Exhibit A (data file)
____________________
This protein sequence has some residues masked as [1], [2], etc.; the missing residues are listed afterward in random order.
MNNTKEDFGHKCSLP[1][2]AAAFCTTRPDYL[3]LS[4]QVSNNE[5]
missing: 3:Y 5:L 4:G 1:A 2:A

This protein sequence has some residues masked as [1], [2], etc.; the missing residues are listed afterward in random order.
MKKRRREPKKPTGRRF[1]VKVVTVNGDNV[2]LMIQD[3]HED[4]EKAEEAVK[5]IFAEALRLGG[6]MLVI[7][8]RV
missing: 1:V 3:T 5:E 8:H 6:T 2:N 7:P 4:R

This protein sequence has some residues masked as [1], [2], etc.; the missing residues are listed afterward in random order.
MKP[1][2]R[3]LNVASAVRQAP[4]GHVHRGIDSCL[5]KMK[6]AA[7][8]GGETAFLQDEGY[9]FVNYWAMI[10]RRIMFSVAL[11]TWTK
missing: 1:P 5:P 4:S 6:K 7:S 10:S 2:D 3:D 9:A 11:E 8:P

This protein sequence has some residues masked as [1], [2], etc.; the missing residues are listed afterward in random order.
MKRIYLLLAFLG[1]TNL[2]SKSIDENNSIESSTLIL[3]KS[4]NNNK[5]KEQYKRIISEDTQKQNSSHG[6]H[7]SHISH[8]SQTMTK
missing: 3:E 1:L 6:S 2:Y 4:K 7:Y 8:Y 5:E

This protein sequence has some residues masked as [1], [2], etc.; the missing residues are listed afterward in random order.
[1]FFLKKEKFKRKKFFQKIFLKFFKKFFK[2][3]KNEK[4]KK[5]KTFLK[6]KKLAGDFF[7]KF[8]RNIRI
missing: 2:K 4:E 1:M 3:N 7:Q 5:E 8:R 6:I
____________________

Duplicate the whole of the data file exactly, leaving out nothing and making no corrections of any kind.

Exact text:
This protein sequence has some residues masked as [1], [2], etc.; the missing residues are listed afterward in random order.
MNNTKEDFGHKCSLP[1][2]AAAFCTTRPDYL[3]LS[4]QVSNNE[5]
missing: 3:Y 5:L 4:G 1:A 2:A

This protein sequence has some residues masked as [1], [2], etc.; the missing residues are listed afterward in random order.
MKKRRREPKKPTGRRF[1]VKVVTVNGDNV[2]LMIQD[3]HED[4]EKAEEAVK[5]IFAEALRLGG[6]MLVI[7][8]RV
missing: 1:V 3:T 5:E 8:H 6:T 2:N 7:P 4:R

This protein sequence has some residues masked as [1], [2], etc.; the missing residues are listed afterward in random order.
MKP[1][2]R[3]LNVASAVRQAP[4]GHVHRGIDSCL[5]KMK[6]AA[7][8]GGETAFLQDEGY[9]FVNYWAMI[10]RRIMFSVAL[11]TWTK
missing: 1:P 5:P 4:S 6:K 7:S 10:S 2:D 3:D 9:A 11:E 8:P

This protein sequence has some residues masked as [1], [2], etc.; the missing residues are listed afterward in random order.
MKRIYLLLAFLG[1]TNL[2]SKSIDENNSIESSTLIL[3]KS[4]NNNK[5]KEQYKRIISEDTQKQNSSHG[6]H[7]SHISH[8]SQTMTK
missing: 3:E 1:L 6:S 2:Y 4:K 7:Y 8:Y 5:E

This protein sequence has some residues masked as [1], [2], etc.; the missing residues are listed afterward in random order.
[1]FFLKKEKFKRKKFFQKIFLKFFKKFFK[2][3]KNEK[4]KK[5]KTFLK[6]KKLAGDFF[7]KF[8]RNIRI
missing: 2:K 4:E 1:M 3:N 7:Q 5:E 8:R 6:I